Scientists discover new gene for male infertility in breakthrough study that may lead to treatment for the growing number of men with low sperm counts
- Scientists at Brigham and Women’s Hospital identified a genetic abnormality in a patient they treated for fertility for two years
- Some of his DNA was rearranged in a way typically thought not concerning in men
- But the found the same abnormality in three others, and that the shift caused one gene to be over-expressed
- They hope DNA tests will screen for this gene change to help
Scientists have discovered a gene variant linked to male infertility, a new study reveals.
Male infertility accounts for about half of the problem when a couple struggles to conceive – but far less is known about the DNA that drives men’s reproductive problems than is about women’s.
Scientists at Brigham and Women’s Hospital have identified four men with low sperm counts.
Their research is the first report of this genetic driver of infertility, and could open the door to a new diagnostic test and to previously impossible treatments.
Scientists have discovered a gene they believe can cause infertility in some men after identifying the same DNA abnormality in four men struggling to reproduce (file)
About seven percent of men are estimated to be infertile.
Though the DNA has not all been identified yet, doctors speculate that some 2,000 genes are involved in the production of sperm in the body.
The Boston, Massachusetts, scientists began to unravel the genetic mystery unwittingly.
A patient who was struggling with fertility issues was referred to Dr Samantha Schilit and Dr Cynthia Morton.
For two years, they worked with and studied the patient, and for those two years he was consistently infertile and had low sperm count.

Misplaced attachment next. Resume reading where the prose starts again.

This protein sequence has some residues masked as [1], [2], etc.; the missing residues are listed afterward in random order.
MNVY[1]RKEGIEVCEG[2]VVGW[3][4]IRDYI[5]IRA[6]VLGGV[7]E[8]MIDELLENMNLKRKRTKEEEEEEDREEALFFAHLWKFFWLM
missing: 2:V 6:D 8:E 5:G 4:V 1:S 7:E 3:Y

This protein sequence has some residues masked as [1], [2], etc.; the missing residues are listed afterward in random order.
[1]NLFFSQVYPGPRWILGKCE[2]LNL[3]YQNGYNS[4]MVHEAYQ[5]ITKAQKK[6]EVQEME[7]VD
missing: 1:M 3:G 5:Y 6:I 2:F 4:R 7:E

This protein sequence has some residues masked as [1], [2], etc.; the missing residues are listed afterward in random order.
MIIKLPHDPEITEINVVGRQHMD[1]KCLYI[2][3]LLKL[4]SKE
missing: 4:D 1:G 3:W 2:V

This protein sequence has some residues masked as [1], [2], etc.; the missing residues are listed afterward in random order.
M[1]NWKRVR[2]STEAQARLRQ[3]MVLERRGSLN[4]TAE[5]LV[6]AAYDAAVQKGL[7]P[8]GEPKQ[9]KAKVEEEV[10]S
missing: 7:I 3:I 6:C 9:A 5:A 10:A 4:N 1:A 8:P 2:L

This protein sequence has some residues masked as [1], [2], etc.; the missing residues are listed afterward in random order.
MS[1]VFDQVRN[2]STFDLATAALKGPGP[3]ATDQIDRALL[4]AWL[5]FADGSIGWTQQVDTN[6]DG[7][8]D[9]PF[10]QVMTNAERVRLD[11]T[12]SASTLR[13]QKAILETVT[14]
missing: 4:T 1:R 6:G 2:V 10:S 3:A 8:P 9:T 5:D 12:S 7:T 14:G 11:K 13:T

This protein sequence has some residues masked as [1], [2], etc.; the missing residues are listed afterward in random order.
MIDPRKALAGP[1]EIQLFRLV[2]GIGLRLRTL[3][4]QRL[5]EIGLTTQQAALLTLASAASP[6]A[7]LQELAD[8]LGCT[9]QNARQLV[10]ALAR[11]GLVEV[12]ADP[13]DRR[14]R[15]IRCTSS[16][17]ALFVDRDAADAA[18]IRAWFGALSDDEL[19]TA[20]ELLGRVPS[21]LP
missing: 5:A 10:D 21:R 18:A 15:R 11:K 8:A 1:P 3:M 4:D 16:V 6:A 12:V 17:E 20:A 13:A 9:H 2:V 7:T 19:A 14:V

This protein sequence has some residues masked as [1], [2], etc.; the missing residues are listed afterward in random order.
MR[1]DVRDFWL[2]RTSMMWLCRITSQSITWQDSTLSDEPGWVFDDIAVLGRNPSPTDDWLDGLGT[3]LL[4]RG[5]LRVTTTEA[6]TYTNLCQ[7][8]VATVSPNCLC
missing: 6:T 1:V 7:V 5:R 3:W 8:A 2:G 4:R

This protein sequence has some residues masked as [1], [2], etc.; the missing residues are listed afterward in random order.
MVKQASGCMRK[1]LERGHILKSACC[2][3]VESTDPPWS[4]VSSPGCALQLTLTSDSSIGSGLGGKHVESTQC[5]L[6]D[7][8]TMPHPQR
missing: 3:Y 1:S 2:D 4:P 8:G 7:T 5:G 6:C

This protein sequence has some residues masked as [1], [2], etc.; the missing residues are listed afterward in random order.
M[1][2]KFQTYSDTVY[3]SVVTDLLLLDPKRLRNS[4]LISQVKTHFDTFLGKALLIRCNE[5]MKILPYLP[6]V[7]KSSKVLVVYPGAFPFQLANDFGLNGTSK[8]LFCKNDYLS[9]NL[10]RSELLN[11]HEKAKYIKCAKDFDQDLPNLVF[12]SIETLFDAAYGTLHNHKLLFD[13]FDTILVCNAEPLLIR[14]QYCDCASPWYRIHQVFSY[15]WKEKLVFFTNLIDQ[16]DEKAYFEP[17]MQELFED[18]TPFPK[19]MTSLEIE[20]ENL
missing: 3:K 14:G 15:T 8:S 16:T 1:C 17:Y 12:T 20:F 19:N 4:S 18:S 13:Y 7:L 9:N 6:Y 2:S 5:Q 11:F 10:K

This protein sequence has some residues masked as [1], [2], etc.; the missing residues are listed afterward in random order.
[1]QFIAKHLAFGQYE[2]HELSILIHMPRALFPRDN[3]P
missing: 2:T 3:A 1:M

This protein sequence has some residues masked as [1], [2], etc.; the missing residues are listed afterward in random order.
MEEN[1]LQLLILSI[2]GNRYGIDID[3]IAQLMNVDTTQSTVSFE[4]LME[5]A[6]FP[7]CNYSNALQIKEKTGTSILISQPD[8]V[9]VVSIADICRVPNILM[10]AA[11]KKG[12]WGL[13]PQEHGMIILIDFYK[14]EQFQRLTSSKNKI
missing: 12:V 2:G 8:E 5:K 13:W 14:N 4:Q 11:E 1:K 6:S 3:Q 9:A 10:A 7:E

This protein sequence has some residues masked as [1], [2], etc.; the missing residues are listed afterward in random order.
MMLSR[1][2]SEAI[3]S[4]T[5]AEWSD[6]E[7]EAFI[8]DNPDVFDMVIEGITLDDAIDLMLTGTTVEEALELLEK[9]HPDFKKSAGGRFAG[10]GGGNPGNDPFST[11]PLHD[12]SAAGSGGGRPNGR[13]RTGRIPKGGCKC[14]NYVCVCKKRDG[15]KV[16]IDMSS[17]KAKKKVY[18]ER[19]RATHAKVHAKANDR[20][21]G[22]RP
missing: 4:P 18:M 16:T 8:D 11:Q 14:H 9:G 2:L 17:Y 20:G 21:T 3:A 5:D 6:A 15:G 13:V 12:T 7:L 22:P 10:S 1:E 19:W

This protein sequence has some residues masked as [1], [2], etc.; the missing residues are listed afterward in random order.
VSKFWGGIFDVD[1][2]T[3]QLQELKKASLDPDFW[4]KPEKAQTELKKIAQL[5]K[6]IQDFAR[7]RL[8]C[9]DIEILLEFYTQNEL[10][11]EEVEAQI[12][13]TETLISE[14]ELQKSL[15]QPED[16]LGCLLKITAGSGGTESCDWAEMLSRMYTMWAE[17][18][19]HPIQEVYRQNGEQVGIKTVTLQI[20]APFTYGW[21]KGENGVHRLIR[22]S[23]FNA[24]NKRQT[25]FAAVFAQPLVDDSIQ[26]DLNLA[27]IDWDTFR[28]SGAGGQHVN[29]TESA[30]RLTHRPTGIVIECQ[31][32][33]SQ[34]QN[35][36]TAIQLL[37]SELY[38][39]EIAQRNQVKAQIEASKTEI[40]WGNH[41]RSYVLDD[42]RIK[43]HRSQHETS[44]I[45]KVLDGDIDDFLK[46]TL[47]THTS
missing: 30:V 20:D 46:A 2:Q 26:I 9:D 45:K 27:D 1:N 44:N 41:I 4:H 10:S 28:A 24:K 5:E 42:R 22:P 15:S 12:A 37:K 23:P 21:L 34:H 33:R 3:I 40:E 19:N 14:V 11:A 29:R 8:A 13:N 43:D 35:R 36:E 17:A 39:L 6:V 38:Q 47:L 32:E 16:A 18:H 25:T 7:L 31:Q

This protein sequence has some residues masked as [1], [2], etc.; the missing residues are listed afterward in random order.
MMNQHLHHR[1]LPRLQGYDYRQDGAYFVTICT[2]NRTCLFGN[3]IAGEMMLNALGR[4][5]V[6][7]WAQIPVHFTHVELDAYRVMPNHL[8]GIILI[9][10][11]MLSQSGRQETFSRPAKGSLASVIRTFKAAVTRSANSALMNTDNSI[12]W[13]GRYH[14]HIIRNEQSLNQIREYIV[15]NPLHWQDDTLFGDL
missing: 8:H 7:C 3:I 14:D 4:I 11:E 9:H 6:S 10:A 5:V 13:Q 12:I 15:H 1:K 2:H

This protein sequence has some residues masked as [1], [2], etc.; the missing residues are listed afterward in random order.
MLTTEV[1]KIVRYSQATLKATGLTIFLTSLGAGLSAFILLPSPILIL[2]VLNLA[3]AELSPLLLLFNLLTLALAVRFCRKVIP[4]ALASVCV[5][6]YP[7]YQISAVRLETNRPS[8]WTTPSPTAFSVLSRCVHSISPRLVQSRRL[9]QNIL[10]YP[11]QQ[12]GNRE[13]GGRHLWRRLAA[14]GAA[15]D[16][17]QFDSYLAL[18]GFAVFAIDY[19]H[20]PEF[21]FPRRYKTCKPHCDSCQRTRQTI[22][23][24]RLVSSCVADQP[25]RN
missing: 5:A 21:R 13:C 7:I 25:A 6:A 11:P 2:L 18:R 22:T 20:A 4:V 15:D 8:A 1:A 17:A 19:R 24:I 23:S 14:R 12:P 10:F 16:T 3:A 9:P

He was only 28 at the end of that time period.
So the researchers ran an analysis of the patient’s DNA.
They found that segments of the man’s DNA were arranged abnormally, specifically in the regions of chromosome 20 and 22.
This genetic mix up curiously supercharged a gene called SYCP2, making it 20 times more active.
SYCP2’s over-activity suggested to the scientists that that bit of genetic code might be throwing the whole sperm production process out of whack for the patient.
They re-simulated its activity and tested another three men with long-standing infertility for – and found – the same unusual arrangement and activity of SYCP2.
Deletions and incorrect bases in DNA are well known to cause all kind of birth defects and inherited diseases.
But most doctors don’t worry too much about the particular type of disarray seen in the patients.
Curiously, these DNA changes have been linked top one issue: a fertility one – in women.
‘Balanced chromosomal rearrangements in infertile men are rarely followed up beyond reporting a risk for segregation of unbalanced gametes, which can lead to recurrent miscarriage,’ said Dr Schilit.
‘This work shows that a chromosomal rearrangement may also disrupt or dysregulate genes important in fertility, and therefore should be considered.’
It’s too soon to tell if the gene could be the target of treatments for male infertility, but the team hope it will at least be added to genetic screening panels, so that these will be equipped for the first time to tell men about their reproductive health.
‘A diagnosis can be therapeutic in itself – even if there isn’t something that can be done to correct it,’ said Dr Morton.
‘It ends the search for the underlying issue and opens the door for enrolling in clinical trials.
‘And I believe there is good reason to be optimistic; we now have better tools for discovery and can begin on the path toward therapy.’
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